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I'm looking for 245/50/20 snow tires for a 2010 Dodge Nitro, and dropping down to 17 inch steel wheels to get less expensive winter tires sounded like a good idea, but what do I do to prevent my tire pressure monitoring system from detecting low tire pressure all winter? – Steve Fox If you don't want to bask in the warm glow of the tire pressure warning light until spring, you'll probably have to buy a new set of sensors for your winter tires.

"Generally, you can either spend $70 or so for a sensor for each wheel," says David Weatherhead, automotive professor at Centennial College in Toronto. "Or, don't worry about the light and just check the pressure regularly, which you should be doing anyway."

The Nitro uses a direct system that relies on a short range radio signal transmitted to a receiver by a battery-powered sensor in each tire.

If your Nitro has the premium system, the computer display tells you the current pressure in each tire and warns you if any tire is low. If you have the standard system, the receiver will trigger the alert light on your dash just when the pressure is low. If the receiver's getting no signal at all – say, because your new tires don't have sensors and the original sensors are sitting in the old tires stacked in your garage – you'll get a TPMS warning until the receiver can find the signal again.

"We've all experienced a dropped call on a cell phone," Weatherhead says. "If you take away the sensors and don't replace them, it will be interpreted as a lost signal and the tire pressure warning light will stay on."

His advice would be the same for any vehicle with a direct system, but not all vehicles use a direct TPMS.

An indirect system doesn't use special sensors in each wheels. Instead, it uses data from the anti-lock brake (ABS) system to see how fast your wheels are spinning. If the tires are smaller, because of a sudden leak, they'll spin faster and that will trigger the tire pressure warning.

"If you have an indirect system you just change the tire normally and the TPMS will still work," Weatherhead says.

In the U.S., the TREAD (Transportation Recall Enhancement, Accountability and Documentation) act requires TPMS on all new cars sold there after 2007. The act – a response to the August, 2000 recall of some 6.5 million Firestone tires after complaints of Ford Explorer rollovers – also forbids tampering with or disabling the system.

Canada, though, doesn't require TPMS on new cars and there are no federal or provincial rules against disabling it, Transport Canada says.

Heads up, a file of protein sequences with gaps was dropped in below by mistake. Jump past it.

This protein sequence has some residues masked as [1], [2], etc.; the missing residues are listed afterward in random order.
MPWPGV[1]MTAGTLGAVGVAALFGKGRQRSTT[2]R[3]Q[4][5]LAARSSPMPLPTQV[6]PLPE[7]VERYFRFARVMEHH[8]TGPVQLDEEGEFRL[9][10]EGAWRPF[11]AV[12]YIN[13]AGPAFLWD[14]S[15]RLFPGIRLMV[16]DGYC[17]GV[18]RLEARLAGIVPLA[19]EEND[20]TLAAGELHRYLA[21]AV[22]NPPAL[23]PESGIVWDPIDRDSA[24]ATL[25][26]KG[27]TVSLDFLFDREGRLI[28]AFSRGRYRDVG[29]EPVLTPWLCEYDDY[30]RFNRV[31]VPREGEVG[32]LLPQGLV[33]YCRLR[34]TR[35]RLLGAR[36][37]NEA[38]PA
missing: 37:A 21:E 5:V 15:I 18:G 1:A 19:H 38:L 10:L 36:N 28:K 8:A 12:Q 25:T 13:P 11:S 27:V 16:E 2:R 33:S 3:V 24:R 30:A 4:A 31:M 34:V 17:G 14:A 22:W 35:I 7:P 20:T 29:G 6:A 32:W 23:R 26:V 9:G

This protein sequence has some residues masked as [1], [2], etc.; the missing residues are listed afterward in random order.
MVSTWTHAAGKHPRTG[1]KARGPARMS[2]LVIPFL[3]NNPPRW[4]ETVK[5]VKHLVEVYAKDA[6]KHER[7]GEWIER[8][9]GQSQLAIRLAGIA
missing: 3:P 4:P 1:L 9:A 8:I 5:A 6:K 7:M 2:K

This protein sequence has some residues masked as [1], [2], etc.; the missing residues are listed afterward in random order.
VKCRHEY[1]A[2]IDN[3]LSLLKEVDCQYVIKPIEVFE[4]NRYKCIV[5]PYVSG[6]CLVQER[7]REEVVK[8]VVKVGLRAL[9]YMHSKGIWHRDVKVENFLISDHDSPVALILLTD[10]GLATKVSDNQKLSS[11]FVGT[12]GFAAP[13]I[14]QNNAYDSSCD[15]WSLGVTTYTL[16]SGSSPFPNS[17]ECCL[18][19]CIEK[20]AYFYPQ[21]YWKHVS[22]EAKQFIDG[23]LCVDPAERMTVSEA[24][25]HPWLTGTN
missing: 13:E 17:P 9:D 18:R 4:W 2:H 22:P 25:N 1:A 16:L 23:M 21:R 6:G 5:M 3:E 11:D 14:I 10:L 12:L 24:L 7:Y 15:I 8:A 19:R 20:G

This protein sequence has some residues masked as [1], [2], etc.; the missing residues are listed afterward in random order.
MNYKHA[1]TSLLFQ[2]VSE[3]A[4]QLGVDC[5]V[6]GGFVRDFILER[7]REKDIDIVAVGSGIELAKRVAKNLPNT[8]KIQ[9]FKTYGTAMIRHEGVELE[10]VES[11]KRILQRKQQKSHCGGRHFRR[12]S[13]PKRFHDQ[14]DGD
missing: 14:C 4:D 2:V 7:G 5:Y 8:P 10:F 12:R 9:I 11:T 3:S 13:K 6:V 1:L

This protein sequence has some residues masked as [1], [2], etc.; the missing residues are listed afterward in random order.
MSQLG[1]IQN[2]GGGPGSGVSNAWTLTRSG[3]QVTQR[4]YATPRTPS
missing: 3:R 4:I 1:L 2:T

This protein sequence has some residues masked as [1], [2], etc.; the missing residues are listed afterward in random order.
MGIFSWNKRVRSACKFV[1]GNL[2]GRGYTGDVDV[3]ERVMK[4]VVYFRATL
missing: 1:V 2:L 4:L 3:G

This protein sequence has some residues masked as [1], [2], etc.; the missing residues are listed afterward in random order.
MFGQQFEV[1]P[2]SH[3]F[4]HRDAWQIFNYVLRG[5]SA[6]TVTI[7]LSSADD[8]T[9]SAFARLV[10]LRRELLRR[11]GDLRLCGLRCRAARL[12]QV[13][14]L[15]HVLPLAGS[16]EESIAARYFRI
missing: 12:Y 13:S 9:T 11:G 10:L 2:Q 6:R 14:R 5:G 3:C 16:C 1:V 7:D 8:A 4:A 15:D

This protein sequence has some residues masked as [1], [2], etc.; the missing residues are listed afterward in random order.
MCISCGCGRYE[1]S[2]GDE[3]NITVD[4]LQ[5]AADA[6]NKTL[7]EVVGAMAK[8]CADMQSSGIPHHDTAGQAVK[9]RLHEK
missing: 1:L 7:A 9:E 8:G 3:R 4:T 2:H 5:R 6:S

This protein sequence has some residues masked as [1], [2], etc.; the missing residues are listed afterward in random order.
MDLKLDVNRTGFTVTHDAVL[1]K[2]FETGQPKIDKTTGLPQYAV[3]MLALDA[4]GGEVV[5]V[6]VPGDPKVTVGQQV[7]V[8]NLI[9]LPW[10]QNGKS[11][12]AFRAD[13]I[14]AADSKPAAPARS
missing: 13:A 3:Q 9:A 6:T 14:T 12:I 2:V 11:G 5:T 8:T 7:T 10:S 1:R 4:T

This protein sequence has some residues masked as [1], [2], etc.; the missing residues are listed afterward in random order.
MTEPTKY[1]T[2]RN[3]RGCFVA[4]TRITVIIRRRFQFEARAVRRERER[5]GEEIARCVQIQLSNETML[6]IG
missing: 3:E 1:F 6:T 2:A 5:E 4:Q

Could you disconnect the warning light? Probably not easily. My editor suggests (jokingly, I think) putting a piece of tape over the offending light. Could you get your mechanic to take the sensors from the existing tires and put them onto your new winter tires? It's possible, but the sensors could get damaged pretty easily, Weatherhead says.

Older direct systems use a sensor inside the rim: newer systems use a sensor on the valve stem.

"With either style, the sensor is going to be inside the tire," Weatherhead says.

Do you have to go to a Dodge dealership to get these installed and set, or can you do it at any tire shop?

"The sensors do not need to be installed at the dealer," said Chrysler spokesman Eric Mayne. "But the sensors need to be the appropriate type in order to communicate with the receiver in the vehicle."

"Again, If any sensors are missing (or have a dead battery) then the system sees this as an error," Mayne said.

Some owner's manuals walk you through the reset process so you can do it yourself –but I checked the Nitro's manual and it doesn't.

Whether or not you have TPMS, you should be regularly checking tire pressure with a tire gauge, Weatherhead says.

That pressure needs to be the number shown on the driver's side door pillar (200 kPa or 29 PSI for the Nitro) and not the maximum on the side of the tire.

"You should be checking at least every time you get the oil changed," Weatherhead says. "I'm a bad example because I'm terrible for checking them when I should."

And if you do have TPMS, don't rely in it to tell you when it's time to inflate your tires.

In the U.S. at least, "TPMS isn't required to issue a warning until pressure is 25 per cent below the vehicle manufacturer's recommendation" writes Popular Mechanics' Mac Demere.

"TPMS is intended as a last-minute warning before imminent tire failure, not as a monitor to make sure your tires are properly inflated," Demere says.

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